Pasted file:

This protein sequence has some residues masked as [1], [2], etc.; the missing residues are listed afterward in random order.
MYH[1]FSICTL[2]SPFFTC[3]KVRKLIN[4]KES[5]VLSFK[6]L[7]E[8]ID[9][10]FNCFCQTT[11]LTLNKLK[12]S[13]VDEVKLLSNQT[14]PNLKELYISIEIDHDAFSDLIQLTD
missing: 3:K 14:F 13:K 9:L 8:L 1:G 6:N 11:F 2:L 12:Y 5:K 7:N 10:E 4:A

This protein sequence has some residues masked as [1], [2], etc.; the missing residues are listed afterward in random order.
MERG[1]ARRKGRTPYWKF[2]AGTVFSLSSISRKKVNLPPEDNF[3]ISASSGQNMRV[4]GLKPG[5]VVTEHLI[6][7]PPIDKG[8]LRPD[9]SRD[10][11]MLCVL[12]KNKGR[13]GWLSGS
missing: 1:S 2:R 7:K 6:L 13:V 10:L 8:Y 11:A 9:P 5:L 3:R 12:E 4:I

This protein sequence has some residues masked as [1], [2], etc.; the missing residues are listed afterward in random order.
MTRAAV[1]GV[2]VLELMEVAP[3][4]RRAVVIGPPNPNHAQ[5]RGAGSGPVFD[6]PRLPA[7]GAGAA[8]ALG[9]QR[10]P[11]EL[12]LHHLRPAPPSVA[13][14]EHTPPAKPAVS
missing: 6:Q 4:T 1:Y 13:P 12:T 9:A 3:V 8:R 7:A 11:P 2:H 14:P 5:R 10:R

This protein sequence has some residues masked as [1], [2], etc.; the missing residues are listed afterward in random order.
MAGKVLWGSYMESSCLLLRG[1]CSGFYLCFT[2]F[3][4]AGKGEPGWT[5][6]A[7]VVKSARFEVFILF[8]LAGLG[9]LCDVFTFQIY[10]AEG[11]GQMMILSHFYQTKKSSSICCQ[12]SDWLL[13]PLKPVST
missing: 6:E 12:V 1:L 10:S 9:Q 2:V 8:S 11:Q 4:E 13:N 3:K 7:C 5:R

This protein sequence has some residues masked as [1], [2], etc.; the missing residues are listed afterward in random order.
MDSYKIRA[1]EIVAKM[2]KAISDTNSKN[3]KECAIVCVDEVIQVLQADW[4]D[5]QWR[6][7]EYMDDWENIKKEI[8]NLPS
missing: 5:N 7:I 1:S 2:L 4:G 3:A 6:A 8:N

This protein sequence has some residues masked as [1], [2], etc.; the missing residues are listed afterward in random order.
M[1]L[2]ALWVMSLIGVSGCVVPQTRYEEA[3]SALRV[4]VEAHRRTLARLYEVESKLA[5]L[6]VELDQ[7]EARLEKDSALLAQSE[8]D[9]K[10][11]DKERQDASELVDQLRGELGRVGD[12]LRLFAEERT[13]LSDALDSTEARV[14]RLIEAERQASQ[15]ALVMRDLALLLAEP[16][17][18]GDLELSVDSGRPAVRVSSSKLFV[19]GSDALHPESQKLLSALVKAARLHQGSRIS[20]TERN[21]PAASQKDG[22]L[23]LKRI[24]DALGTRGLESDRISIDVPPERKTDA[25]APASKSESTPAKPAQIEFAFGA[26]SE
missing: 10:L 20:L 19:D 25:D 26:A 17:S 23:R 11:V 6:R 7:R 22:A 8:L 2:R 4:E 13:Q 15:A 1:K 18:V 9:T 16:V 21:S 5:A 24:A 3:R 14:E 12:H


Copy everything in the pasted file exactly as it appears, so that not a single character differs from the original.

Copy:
This protein sequence has some residues masked as [1], [2], etc.; the missing residues are listed afterward in random order.
MYH[1]FSICTL[2]SPFFTC[3]KVRKLIN[4]KES[5]VLSFK[6]L[7]E[8]ID[9][10]FNCFCQTT[11]LTLNKLK[12]S[13]VDEVKLLSNQT[14]PNLKELYISIEIDHDAFSDLIQLTD
missing: 3:K 14:F 13:K 9:L 8:L 1:G 6:N 11:F 2:L 12:Y 5:K 7:N 10:E 4:A

This protein sequence has some residues masked as [1], [2], etc.; the missing residues are listed afterward in random order.
MERG[1]ARRKGRTPYWKF[2]AGTVFSLSSISRKKVNLPPEDNF[3]ISASSGQNMRV[4]GLKPG[5]VVTEHLI[6][7]PPIDKG[8]LRPD[9]SRD[10][11]MLCVL[12]KNKGR[13]GWLSGS
missing: 1:S 2:R 7:K 6:L 13:V 10:L 8:Y 11:A 9:P 5:L 3:R 12:E 4:I

This protein sequence has some residues masked as [1], [2], etc.; the missing residues are listed afterward in random order.
MTRAAV[1]GV[2]VLELMEVAP[3][4]RRAVVIGPPNPNHAQ[5]RGAGSGPVFD[6]PRLPA[7]GAGAA[8]ALG[9]QR[10]P[11]EL[12]LHHLRPAPPSVA[13][14]EHTPPAKPAVS
missing: 6:Q 4:T 1:Y 13:P 12:T 9:A 3:V 8:R 7:A 11:P 2:H 14:P 5:R 10:R

This protein sequence has some residues masked as [1], [2], etc.; the missing residues are listed afterward in random order.
MAGKVLWGSYMESSCLLLRG[1]CSGFYLCFT[2]F[3][4]AGKGEPGWT[5][6]A[7]VVKSARFEVFILF[8]LAGLG[9]LCDVFTFQIY[10]AEG[11]GQMMILSHFYQTKKSSSICCQ[12]SDWLL[13]PLKPVST
missing: 6:E 12:V 1:L 10:S 9:Q 2:V 8:S 11:Q 4:E 13:N 3:K 7:C 5:R

This protein sequence has some residues masked as [1], [2], etc.; the missing residues are listed afterward in random order.
MDSYKIRA[1]EIVAKM[2]KAISDTNSKN[3]KECAIVCVDEVIQVLQADW[4]D[5]QWR[6][7]EYMDDWENIKKEI[8]NLPS
missing: 5:N 7:I 1:S 2:L 4:G 3:A 6:A 8:N

This protein sequence has some residues masked as [1], [2], etc.; the missing residues are listed afterward in random order.
M[1]L[2]ALWVMSLIGVSGCVVPQTRYEEA[3]SALRV[4]VEAHRRTLARLYEVESKLA[5]L[6]VELDQ[7]EARLEKDSALLAQSE[8]D[9]K[10][11]DKERQDASELVDQLRGELGRVGD[12]LRLFAEERT[13]LSDALDSTEARV[14]RLIEAERQASQ[15]ALVMRDLALLLAEP[16][17][18]GDLELSVDSGRPAVRVSSSKLFV[19]GSDALHPESQKLLSALVKAARLHQGSRIS[20]TERN[21]PAASQKDG[22]L[23]LKRI[24]DALGTRGLESDRISIDVPPERKTDA[25]APASKSESTPAKPAQIEFAFGA[26]SE
missing: 10:L 20:L 19:D 25:D 26:A 17:S 23:R 11:V 6:R 7:R 22:A 8:L 2:R 4:E 13:Q 15:A 1:K 18:V 9:T 16:V 21:S 5:A 24:A 3:R 14:E 12:H